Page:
Dinosaurs & Dames: A Selection of Short Stories

So this is a self-published anthology of my short fiction that I recently posted for sale on Amazon.com:

Dinosaurs & Dames

This is a self-published anthology of short stories by amateur writer Brandon S. Pilcher. By and large, they are action-packed speculative-fiction tales featuring dinosaurs and other savage beasts, fierce female warriors and huntresses, and African cultural influences. So if you like adventure, strong heroines, prehistoric wildlife, and non-Western settings, these are the stories for you.

I would greatly appreciate it if anyone with a Kindle or Kindle app would be willing to spend $1 on my anthology. You won’t regret it!




Did you know that the oldest recorded variation of the Cinderella fairy tale was set in ancient Egypt?

According to a brief account by the Greek historian Strabo, an Egyptian courtesan named Rhodopis had one of her sandals carried off by an eagle, which then dropped it in the Pharaoh’s lap. Once the Pharaoh’s men identified the sandal as hers, Rhodopis became his wife, and he buried her within the third pyramid at Giza. Of course, over the centuries the story would be embellished into a classic underdog tale, which Walt Disney would adapt into the animated movie we all grew up with.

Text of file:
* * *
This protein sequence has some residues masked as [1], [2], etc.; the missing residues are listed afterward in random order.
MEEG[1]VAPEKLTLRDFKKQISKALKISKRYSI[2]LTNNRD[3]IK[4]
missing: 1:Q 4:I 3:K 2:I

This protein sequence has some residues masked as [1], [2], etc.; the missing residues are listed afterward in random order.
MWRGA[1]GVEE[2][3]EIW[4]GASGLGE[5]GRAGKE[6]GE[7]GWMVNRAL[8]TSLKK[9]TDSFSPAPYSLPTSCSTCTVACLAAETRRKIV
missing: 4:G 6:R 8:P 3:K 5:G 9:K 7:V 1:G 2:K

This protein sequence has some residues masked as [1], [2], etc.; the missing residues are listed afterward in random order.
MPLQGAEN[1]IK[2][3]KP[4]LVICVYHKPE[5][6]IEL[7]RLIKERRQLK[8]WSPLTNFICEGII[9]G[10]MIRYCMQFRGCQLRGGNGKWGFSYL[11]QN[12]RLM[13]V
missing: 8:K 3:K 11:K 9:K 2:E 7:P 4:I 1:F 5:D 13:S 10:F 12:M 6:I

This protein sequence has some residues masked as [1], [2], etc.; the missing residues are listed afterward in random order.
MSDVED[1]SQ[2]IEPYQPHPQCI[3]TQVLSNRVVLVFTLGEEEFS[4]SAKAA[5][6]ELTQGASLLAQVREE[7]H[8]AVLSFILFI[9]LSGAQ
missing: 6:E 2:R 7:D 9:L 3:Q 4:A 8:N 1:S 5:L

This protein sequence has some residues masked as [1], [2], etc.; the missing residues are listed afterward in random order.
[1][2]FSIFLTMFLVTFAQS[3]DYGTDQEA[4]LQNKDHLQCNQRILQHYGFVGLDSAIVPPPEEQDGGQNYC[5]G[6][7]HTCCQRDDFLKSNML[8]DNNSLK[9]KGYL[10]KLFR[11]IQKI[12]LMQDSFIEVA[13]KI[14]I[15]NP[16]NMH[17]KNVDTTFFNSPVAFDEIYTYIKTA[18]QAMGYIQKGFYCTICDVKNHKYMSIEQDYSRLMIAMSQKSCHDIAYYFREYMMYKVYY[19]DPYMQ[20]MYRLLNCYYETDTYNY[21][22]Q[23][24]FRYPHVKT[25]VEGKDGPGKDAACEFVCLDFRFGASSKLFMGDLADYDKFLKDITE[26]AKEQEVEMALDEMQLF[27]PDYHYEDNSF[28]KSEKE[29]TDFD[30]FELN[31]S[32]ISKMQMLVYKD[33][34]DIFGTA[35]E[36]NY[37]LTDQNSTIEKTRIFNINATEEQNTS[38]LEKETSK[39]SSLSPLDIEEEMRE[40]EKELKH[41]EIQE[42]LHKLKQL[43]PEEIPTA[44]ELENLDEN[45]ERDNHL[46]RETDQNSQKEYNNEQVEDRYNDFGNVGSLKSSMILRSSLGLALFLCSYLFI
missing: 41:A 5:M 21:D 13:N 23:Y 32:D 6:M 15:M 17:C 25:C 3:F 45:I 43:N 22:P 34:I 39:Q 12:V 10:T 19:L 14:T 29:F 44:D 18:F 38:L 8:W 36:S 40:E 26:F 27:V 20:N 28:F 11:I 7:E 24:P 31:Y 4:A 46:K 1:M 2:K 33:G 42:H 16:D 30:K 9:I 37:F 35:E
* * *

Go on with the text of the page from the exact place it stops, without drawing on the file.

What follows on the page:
For my interpretation of Cinderella, I combined influences from her original Egyptian background and the Disney design. Her sandals are supposed to be made of glass like in the Disney version.

Congo Queen

Congo Queen_Colors

This would be a fictional warrior queen from somewhere in the Congo Basin of Central Africa. Part of the inspiration for the character came from the historically documented Queen Nzinga of Ndongo and Matamba, who lived in what is now Angola and is known for fighting the Portuguese.

The wicker shield she’s carrying is influenced by those used by warriors from Congolese societies such as the Mangbetu and Zande. On the other hand, her color scheme is drawn from the flags of two countries in the region, the Republic of the Congo and the Democratic Republic of the Congo (D.R.C.).